Manziel's debut with Cleveland Browns not impressive.
Johnny Manziel, known as much for his off-field bravado and Instagram posts as for his highlight-reel plays on the gridiron at Texas A&M, made a less-than-stellar debut as starting quarterback for the Cleveland Browns on Sunday. The rookie quarterback appeared flustered and overmatched, mustering only 80 yards passing and two interceptions in a 30-0 drubbing against division foe Cincinnati Bengals.
Manziel earned the starting nod because the previous starter, Brian Hoyer, had been largely ineffective in his previous two games. Yet Manziel, nicknamed “Johnny Football,” oversaw an offense that was shut out for the first time this season, and which also ran an NFL season-low 38 offensive plays.
The Browns, which entered the game with a 7-6 record, had unlikely but possible playoff hopes still alive. With this blowout, though, the Browns’ chance at the playoffs is over.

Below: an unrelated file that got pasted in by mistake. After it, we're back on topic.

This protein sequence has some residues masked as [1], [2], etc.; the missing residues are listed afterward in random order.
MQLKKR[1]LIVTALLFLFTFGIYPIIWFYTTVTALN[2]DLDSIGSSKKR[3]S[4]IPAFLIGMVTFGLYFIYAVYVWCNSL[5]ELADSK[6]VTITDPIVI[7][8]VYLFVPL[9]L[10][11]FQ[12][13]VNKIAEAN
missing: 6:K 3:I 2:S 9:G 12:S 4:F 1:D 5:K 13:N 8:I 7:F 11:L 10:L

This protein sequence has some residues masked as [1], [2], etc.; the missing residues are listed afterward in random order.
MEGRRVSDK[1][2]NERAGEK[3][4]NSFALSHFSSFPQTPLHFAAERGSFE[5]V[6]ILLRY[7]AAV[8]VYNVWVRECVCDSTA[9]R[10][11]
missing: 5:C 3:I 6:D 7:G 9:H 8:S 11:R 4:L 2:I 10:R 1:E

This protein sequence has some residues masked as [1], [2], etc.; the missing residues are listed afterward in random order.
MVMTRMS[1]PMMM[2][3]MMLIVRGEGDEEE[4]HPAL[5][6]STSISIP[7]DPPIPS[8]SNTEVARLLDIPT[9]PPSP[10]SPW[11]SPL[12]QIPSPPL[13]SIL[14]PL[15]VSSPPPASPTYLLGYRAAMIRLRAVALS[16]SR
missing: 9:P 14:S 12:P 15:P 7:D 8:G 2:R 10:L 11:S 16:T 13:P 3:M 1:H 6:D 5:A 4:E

Manziel’s high-flying, electrifying play in his two years at Texas A&M earned him not only a Heisman Trophy, but endorsement deals and a friendship with another well-known Cleveland athlete by the name of LeBron James. Yet his first start might leave many detractors and skeptics wondering the same thing: can he ever hack it as a viable NFL starting quarterback?
Manziel is not a traditional, by-the-book pocket passer in the same mold as current NFL greats Peyton Manning, Tom Brady, or Aaron Rodgers. He is not adept at reading defenses and picking up blitzes before the ball is snapped, a la Drew Brees or Philip Rivers. Manziel is an improvisational, unpredictable ball of energy who happens to play the most important position in football.
Many of Manziel’s most memorable plays in college were of him darting out of the pocket, inexplicably avoiding several would-be tacklers, and hurling a pass to an open receiver for a touchdown. But in the NFL, the pickings are slim. Rare is the time when receivers are wide-open, and when a quarterback can outrun even 280-plus pound defensive linemen.
If he wants to last in the league, Manziel needs to evolve. If not, he might become a cautionary tale. Just like Tim Tebow and Robert Griffin III before him, Manziel could be a spectacular, exhilarating college quarterback who fails to make the cut in the NFL.